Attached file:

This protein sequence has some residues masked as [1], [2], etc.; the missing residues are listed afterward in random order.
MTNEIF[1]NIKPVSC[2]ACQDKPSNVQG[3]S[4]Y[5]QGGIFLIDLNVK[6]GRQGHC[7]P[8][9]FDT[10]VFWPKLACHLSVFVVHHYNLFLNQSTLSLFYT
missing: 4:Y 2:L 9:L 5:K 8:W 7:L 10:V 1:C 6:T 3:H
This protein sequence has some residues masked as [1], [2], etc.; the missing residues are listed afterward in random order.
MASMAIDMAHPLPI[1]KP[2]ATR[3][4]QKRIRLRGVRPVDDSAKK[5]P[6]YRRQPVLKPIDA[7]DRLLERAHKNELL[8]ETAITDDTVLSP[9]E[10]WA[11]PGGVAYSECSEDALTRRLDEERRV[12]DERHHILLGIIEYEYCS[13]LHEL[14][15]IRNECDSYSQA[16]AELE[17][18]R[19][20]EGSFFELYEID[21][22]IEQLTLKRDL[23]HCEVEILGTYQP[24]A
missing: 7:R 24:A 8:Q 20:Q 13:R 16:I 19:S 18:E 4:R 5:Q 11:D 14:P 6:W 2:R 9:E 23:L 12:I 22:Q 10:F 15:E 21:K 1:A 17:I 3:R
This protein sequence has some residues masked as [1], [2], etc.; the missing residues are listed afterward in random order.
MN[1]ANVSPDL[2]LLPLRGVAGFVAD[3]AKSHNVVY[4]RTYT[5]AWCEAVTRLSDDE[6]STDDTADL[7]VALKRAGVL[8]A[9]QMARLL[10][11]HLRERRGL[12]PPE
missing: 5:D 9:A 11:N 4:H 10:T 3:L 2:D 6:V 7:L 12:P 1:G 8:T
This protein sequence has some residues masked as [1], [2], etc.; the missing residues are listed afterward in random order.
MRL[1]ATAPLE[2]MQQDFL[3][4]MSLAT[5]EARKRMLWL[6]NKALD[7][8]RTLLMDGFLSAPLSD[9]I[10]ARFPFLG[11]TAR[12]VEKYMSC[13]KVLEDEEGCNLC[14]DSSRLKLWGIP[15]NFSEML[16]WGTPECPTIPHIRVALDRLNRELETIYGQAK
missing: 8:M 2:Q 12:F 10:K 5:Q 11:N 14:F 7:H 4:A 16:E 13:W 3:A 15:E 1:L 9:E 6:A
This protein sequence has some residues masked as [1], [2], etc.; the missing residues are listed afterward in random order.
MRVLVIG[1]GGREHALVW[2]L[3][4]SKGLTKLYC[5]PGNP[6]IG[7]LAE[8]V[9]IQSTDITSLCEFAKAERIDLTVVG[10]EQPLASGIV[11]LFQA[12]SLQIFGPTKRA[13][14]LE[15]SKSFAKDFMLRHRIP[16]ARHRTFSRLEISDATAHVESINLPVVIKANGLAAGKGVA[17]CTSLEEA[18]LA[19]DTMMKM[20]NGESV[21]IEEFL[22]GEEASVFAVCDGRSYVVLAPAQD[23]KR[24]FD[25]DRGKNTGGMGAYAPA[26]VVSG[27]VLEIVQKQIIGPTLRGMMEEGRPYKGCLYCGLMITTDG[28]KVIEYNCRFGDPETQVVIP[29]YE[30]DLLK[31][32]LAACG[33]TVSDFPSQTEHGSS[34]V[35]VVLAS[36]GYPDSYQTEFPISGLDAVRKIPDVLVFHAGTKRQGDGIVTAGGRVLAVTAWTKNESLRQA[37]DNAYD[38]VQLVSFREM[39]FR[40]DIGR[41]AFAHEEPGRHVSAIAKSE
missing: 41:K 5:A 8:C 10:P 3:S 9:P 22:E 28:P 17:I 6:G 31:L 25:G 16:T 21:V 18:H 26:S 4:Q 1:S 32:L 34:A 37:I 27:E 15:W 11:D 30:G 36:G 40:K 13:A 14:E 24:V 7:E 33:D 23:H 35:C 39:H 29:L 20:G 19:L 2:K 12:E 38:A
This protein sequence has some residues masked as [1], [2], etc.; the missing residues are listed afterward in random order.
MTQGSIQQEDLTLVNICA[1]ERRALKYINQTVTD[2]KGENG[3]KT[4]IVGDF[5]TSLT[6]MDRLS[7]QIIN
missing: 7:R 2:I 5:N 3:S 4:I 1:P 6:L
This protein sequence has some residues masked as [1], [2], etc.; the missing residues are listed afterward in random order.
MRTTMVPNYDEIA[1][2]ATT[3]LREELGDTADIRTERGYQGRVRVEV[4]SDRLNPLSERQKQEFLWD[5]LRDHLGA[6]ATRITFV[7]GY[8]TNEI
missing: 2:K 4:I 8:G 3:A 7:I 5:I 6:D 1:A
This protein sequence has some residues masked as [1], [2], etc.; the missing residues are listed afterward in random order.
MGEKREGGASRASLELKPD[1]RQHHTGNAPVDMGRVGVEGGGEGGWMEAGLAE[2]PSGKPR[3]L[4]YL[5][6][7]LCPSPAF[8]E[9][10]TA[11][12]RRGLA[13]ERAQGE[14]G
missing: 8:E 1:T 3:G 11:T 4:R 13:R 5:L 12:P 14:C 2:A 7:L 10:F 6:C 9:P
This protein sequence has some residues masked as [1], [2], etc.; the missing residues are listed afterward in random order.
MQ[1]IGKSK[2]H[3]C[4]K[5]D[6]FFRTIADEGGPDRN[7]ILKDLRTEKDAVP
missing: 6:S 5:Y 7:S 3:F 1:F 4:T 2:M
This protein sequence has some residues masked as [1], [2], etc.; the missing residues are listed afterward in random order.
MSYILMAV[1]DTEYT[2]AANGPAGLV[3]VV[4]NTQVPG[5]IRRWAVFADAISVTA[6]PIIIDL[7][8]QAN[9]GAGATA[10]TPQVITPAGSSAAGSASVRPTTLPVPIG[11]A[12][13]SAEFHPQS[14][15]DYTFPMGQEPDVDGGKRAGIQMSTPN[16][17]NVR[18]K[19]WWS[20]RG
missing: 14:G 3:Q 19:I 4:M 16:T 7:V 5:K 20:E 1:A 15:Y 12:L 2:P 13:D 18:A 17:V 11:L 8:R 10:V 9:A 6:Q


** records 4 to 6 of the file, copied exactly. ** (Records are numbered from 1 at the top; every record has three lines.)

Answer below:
This protein sequence has some residues masked as [1], [2], etc.; the missing residues are listed afterward in random order.
MRL[1]ATAPLE[2]MQQDFL[3][4]MSLAT[5]EARKRMLWL[6]NKALD[7][8]RTLLMDGFLSAPLSD[9]I[10]ARFPFLG[11]TAR[12]VEKYMSC[13]KVLEDEEGCNLC[14]DSSRLKLWGIP[15]NFSEML[16]WGTPECPTIPHIRVALDRLNRELETIYGQAK
missing: 8:M 2:Q 12:F 10:K 5:Q 11:N 14:F 7:H 4:A 16:E 13:W 3:A 15:E 1:L 9:E 6:A
This protein sequence has some residues masked as [1], [2], etc.; the missing residues are listed afterward in random order.
MRVLVIG[1]GGREHALVW[2]L[3][4]SKGLTKLYC[5]PGNP[6]IG[7]LAE[8]V[9]IQSTDITSLCEFAKAERIDLTVVG[10]EQPLASGIV[11]LFQA[12]SLQIFGPTKRA[13][14]LE[15]SKSFAKDFMLRHRIP[16]ARHRTFSRLEISDATAHVESINLPVVIKANGLAAGKGVA[17]CTSLEEA[18]LA[19]DTMMKM[20]NGESV[21]IEEFL[22]GEEASVFAVCDGRSYVVLAPAQD[23]KR[24]FD[25]DRGKNTGGMGAYAPA[26]VVSG[27]VLEIVQKQIIGPTLRGMMEEGRPYKGCLYCGLMITTDG[28]KVIEYNCRFGDPETQVVIP[29]YE[30]DLLK[31][32]LAACG[33]TVSDFPSQTEHGSS[34]V[35]VVLAS[36]GYPDSYQTEFPISGLDAVRKIPDVLVFHAGTKRQGDGIVTAGGRVLAVTAWTKNESLRQA[37]DNAYD[38]VQLVSFREM[39]FR[40]DIGR[41]AFAHEEPGRHVSAIAKSE
missing: 41:K 5:A 8:C 10:P 3:S 9:P 22:E 28:P 17:I 6:G 31:L 25:G 16:T 21:V 18:H 26:S 4:Q 1:S 32:L 34:A 37:I 27:E 15:W 11:D 30:G 36:G 40:K 13:A 14:E 24:V 7:E 33:D 23:H 35:C 39:H 29:L 20:G 19:L 2:K 12:E 38:A
This protein sequence has some residues masked as [1], [2], etc.; the missing residues are listed afterward in random order.
MTQGSIQQEDLTLVNICA[1]ERRALKYINQTVTD[2]KGENG[3]KT[4]IVGDF[5]TSLT[6]MDRLS[7]QIIN
missing: 7:R 2:I 5:N 3:S 4:I 1:P 6:L